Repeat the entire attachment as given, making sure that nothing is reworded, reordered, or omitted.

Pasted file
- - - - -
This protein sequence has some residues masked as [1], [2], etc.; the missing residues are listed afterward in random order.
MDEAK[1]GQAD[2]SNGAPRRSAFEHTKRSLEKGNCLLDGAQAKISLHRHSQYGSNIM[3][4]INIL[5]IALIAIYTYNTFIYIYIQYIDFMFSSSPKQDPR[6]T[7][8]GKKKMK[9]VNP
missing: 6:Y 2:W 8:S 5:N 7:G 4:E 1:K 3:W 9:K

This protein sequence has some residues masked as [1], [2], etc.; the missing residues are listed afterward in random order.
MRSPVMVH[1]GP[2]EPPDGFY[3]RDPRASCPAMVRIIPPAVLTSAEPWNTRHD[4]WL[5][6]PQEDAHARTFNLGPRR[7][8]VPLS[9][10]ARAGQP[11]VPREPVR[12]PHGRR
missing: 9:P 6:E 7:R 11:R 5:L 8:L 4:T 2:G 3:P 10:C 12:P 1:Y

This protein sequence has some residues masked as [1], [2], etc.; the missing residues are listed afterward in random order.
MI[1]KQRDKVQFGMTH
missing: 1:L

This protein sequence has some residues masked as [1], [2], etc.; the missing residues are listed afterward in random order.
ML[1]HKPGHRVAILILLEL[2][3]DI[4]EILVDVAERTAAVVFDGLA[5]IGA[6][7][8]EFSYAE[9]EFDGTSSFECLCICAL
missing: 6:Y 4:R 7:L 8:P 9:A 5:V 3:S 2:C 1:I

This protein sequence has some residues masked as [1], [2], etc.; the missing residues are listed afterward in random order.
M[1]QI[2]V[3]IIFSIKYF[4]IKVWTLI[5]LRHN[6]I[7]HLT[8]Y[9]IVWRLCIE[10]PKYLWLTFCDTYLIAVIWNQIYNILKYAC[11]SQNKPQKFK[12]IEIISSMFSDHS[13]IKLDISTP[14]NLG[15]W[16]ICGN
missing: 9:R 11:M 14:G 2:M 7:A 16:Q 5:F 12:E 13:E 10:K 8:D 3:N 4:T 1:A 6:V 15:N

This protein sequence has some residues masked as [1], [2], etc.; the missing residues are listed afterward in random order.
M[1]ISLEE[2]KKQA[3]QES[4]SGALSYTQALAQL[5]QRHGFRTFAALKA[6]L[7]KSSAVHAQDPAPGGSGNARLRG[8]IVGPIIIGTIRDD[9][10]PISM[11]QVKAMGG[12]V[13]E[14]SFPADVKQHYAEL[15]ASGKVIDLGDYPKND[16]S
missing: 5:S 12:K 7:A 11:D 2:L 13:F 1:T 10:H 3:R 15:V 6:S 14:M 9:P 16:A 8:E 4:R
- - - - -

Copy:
This protein sequence has some residues masked as [1], [2], etc.; the missing residues are listed afterward in random order.
MDEAK[1]GQAD[2]SNGAPRRSAFEHTKRSLEKGNCLLDGAQAKISLHRHSQYGSNIM[3][4]INIL[5]IALIAIYTYNTFIYIYIQYIDFMFSSSPKQDPR[6]T[7][8]GKKKMK[9]VNP
missing: 6:Y 2:W 8:S 5:N 7:G 4:E 1:K 3:W 9:K

This protein sequence has some residues masked as [1], [2], etc.; the missing residues are listed afterward in random order.
MRSPVMVH[1]GP[2]EPPDGFY[3]RDPRASCPAMVRIIPPAVLTSAEPWNTRHD[4]WL[5][6]PQEDAHARTFNLGPRR[7][8]VPLS[9][10]ARAGQP[11]VPREPVR[12]PHGRR
missing: 9:P 6:E 7:R 11:R 5:L 8:L 4:T 2:G 3:P 10:C 12:P 1:Y

This protein sequence has some residues masked as [1], [2], etc.; the missing residues are listed afterward in random order.
MI[1]KQRDKVQFGMTH
missing: 1:L

This protein sequence has some residues masked as [1], [2], etc.; the missing residues are listed afterward in random order.
ML[1]HKPGHRVAILILLEL[2][3]DI[4]EILVDVAERTAAVVFDGLA[5]IGA[6][7][8]EFSYAE[9]EFDGTSSFECLCICAL
missing: 6:Y 4:R 7:L 8:P 9:A 5:V 3:S 2:C 1:I

This protein sequence has some residues masked as [1], [2], etc.; the missing residues are listed afterward in random order.
M[1]QI[2]V[3]IIFSIKYF[4]IKVWTLI[5]LRHN[6]I[7]HLT[8]Y[9]IVWRLCIE[10]PKYLWLTFCDTYLIAVIWNQIYNILKYAC[11]SQNKPQKFK[12]IEIISSMFSDHS[13]IKLDISTP[14]NLG[15]W[16]ICGN
missing: 9:R 11:M 14:G 2:M 7:A 16:Q 5:F 12:E 13:E 10:K 8:D 3:N 4:T 1:A 6:V 15:N

This protein sequence has some residues masked as [1], [2], etc.; the missing residues are listed afterward in random order.
M[1]ISLEE[2]KKQA[3]QES[4]SGALSYTQALAQL[5]QRHGFRTFAALKA[6]L[7]KSSAVHAQDPAPGGSGNARLRG[8]IVGPIIIGTIRDD[9][10]PISM[11]QVKAMGG[12]V[13]E[14]SFPADVKQHYAEL[15]ASGKVIDLGDYPKND[16]S
missing: 5:S 12:K 7:A 11:D 2:L 13:F 1:T 10:H 3:R 15:V 6:S 14:M 9:P 16:A 8:E 4:R